Updates! Everyone loves an update or two...... ok, maybe I've overstated things here a little. The problem with udpates is that they are never ending, can be quite disruptive, and you can very quickly run into issues with compatibility matrixs and support if you're not careful. Anyone who manages virtual infrastructure will be well aware of the complexities of keeping all the different components aligned and in a supported configuration particularly when multiple vendors are involved. And then we have to manage configuration drift across your fleet of hosts....
To the rescue with vSphere 7 we have the introduction of the next generation of VMware Update Manager (VUM) in the form of vSphere Lifecycle Manager (vLCM). vLCM moves away from simply managing the vSphere hypervisor itself and jumps directly to managing your cluster as a whole. This declarative model allows you to define your own cluster image, including vendor addons and even push firmware updates to the underlying hardware! Sound better than manually downloading custom ISO images from multiple vendors? Have you checked your hosts against the HCL (VMware Hardware Compatibility List) lately......not to worry, vLCM will take care of that as well!
Like most things there are some prerequisites and caveats so lets deal with these first......vLCM Requirements and Specifics
- All ESXi hosts in the cluster must be of version 7.0 and later
- All ESXi hosts in the cluster must be stateful
- All ESXi hosts in the cluster must be from the same vendor
- Each cluster requires a one time (non-reversible) switch from using baselines (VUM) to images (vCLM)
- No host in the cluster can contain any unknown components
If you currently have clusters with hosts from multiple vendors then this means some restructuring on your part before you can start.... new clusters anyone? Obviously the features were only introduced with vSphere 7 and then enhanced again with update 1 (including support for NSX-T v3.1) so your hosts will need to be relatively current as well.
There are four main components of the vCLM solution.
- Cluster image
- ESXi version
- Vendor Addons
- Firmware & Drivers
The basis of vLCM is its declarative/desired state Cluster Image. Here you define each image based on ESXi version, Hardware vendor, and optionally Firmware/Drivers and additional components. One image per cluster. In the example below we have a cluster running Dell PowerEdge servers, ESXi 7.0b and and optional component which in this case is the Dell Service Module.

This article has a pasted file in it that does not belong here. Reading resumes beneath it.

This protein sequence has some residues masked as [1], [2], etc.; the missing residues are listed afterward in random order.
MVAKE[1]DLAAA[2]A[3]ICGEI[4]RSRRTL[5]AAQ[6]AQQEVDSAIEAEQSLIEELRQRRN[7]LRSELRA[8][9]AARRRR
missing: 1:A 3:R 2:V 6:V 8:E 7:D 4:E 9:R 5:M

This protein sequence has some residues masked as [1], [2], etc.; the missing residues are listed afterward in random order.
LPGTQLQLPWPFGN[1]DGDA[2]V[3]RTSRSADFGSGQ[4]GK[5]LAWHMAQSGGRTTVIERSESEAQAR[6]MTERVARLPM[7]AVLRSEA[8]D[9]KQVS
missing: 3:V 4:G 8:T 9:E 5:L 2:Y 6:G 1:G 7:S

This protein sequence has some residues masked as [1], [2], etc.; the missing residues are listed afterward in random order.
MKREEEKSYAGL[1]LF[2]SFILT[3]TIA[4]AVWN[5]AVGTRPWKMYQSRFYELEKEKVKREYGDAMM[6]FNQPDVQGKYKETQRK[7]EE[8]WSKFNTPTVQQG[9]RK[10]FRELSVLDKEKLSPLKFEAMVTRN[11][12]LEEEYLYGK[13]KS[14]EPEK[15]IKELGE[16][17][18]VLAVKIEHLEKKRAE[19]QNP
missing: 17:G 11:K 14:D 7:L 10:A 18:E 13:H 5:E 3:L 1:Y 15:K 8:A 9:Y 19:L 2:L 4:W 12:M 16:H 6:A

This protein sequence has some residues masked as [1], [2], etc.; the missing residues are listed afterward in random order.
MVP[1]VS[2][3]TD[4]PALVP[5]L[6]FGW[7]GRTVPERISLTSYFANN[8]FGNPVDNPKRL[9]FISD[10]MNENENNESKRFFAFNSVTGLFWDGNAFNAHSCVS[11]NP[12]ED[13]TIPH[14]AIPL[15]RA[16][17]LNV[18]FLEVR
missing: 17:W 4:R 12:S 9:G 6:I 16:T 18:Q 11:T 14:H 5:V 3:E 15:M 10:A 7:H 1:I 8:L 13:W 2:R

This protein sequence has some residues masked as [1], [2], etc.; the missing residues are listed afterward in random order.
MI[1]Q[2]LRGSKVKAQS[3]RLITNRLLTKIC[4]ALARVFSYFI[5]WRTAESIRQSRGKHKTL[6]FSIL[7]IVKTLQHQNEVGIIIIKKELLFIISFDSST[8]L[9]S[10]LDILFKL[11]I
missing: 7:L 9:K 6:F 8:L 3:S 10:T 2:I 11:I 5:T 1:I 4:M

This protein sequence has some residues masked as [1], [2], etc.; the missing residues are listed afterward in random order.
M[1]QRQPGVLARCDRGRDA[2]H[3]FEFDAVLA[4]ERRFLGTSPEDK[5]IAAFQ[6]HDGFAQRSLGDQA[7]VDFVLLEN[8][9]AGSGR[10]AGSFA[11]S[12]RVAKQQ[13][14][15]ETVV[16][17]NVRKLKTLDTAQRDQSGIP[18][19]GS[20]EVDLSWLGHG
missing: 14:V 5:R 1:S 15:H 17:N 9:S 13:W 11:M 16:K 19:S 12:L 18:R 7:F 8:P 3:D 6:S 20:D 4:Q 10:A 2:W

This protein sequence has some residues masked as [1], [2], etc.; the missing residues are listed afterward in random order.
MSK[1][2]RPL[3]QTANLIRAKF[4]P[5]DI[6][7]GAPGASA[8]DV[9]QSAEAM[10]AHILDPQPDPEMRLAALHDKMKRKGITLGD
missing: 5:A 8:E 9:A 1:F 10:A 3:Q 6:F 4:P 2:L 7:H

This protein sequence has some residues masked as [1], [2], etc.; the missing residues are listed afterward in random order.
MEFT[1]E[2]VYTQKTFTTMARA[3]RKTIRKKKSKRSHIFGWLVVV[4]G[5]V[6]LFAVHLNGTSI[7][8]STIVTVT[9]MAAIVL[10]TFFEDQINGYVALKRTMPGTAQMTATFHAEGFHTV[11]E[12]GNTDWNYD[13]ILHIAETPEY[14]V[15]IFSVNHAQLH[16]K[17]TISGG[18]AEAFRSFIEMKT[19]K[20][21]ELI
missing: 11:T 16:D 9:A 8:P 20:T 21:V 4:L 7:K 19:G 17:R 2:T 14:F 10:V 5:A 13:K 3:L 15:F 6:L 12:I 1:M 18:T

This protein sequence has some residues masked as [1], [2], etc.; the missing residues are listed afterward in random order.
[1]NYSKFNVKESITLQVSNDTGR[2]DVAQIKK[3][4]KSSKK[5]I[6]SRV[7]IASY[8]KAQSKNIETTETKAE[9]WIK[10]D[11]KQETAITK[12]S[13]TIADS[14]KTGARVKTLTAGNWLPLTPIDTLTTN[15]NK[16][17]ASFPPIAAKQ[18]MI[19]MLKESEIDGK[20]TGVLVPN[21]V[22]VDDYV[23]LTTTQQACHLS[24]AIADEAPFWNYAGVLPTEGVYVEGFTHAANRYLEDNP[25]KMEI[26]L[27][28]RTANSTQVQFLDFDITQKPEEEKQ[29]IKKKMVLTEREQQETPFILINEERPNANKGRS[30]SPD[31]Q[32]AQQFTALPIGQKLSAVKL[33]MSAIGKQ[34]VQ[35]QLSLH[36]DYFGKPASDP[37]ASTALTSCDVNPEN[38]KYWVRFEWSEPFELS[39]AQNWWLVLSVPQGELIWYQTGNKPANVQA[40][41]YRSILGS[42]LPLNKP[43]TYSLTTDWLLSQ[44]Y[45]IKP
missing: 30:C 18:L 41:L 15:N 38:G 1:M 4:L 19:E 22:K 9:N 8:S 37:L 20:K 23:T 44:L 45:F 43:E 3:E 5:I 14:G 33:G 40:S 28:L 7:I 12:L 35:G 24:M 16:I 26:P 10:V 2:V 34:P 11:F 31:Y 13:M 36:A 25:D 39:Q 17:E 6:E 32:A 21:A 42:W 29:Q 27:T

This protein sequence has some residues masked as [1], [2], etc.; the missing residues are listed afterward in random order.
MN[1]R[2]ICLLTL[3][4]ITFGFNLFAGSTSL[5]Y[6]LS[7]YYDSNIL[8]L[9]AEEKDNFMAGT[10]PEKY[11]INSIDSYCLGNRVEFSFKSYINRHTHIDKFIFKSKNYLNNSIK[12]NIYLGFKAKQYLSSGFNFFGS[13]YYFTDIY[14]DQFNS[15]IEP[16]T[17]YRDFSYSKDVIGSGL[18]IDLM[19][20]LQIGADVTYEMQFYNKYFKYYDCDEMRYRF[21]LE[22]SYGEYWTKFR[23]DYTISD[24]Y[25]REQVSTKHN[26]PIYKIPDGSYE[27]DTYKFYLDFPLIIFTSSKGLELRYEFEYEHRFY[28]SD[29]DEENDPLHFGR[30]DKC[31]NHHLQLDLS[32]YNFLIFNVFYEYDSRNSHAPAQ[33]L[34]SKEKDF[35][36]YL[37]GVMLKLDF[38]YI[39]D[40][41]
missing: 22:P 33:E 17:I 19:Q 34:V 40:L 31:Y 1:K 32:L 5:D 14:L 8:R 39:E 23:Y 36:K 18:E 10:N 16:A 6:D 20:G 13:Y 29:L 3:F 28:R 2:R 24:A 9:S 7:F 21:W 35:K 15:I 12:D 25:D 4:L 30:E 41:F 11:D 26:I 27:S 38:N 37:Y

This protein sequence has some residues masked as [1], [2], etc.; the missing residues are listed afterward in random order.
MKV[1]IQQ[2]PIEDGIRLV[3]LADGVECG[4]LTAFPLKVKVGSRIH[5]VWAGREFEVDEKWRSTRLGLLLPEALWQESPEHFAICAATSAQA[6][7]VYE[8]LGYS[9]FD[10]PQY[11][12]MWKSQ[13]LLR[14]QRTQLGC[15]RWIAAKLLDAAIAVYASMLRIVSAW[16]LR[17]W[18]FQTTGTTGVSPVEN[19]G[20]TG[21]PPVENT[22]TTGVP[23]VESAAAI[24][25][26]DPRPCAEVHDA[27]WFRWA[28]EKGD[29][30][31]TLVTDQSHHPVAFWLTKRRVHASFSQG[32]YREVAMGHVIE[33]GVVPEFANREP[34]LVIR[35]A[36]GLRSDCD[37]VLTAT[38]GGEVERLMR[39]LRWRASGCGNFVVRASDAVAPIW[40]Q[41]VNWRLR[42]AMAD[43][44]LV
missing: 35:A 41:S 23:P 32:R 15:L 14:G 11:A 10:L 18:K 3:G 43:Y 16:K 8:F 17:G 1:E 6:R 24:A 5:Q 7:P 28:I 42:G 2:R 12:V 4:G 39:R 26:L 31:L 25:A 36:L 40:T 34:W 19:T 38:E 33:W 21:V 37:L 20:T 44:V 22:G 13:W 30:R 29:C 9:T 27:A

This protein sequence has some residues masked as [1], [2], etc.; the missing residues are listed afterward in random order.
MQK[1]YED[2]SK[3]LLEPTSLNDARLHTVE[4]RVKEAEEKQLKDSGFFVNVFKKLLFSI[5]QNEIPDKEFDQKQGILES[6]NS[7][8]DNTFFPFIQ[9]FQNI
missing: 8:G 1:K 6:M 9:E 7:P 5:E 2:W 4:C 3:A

This is where you select the vendor specific addons for your image. There are a number of supported vendors here including: NEC, Lenovo, HPE, Fujitsu, DellEMC, and Cisco. vLCM will automagically download the special sauce required from your hardware vendor (including hardware providers and drivers). Note, these are version specific (ESXi) and are slipstreamed directly into your cluster image.
Full Stack Firmware Updates
The Rolls Royce solution gives you the abiltiy to perform firmware directly from the vSphere Client. In order to do this you need a whats called a Hardware Support Manager (HSM). These generally come in the form of an OVF image from your Hardware vendor and integrate directly with vLCM. Currently, there are only three vendor supported HSM's. Dell have OMIVV or OpenManage Integration for VMware vCenter, HPE have HP ILO Amplifer and now Lenovo have XClarity Integrator - depending on your vendor these may require a license.
Bringing these all together gives the VMware administrator a simplified method to manage and monitor critical components like vSphere version, firmware, and drivers. Not quite the proverbial SPOG or Single Pane of Glass but a pretty damn good start! Cluster wide drift detection is simply a matter of checking image compliance and remediating can be controlled manually or fully automated if required. Image upgrades are handled the same way, update the cluster image (e.g. new ESXi version and Vendor Addon), valiate it, and save your changes. Note - updating your image only changes your desired state. You then check compliance against this state and remediate non-compliant components when ready. Remediation will be performed in a non disruptive fashion just as the legacy VUM does. vLCM also checks hardware compatibility against the VMware Hardware Compatibility List (HCL) thus reducing risk of unsupported drivers or firmware version conflicts.
Additionally, vLCM will check for available updates for the cluster image and make recommendations based on the current cluster components.
Definately an evolutionary step from the old VUM and something that promises to make managing larger scale clusters a lot easier. We do have an upgrade to vSphere 7 on the roadmap this coming year for our IaaS clusters and this is just one of the new features I'm looking forward to.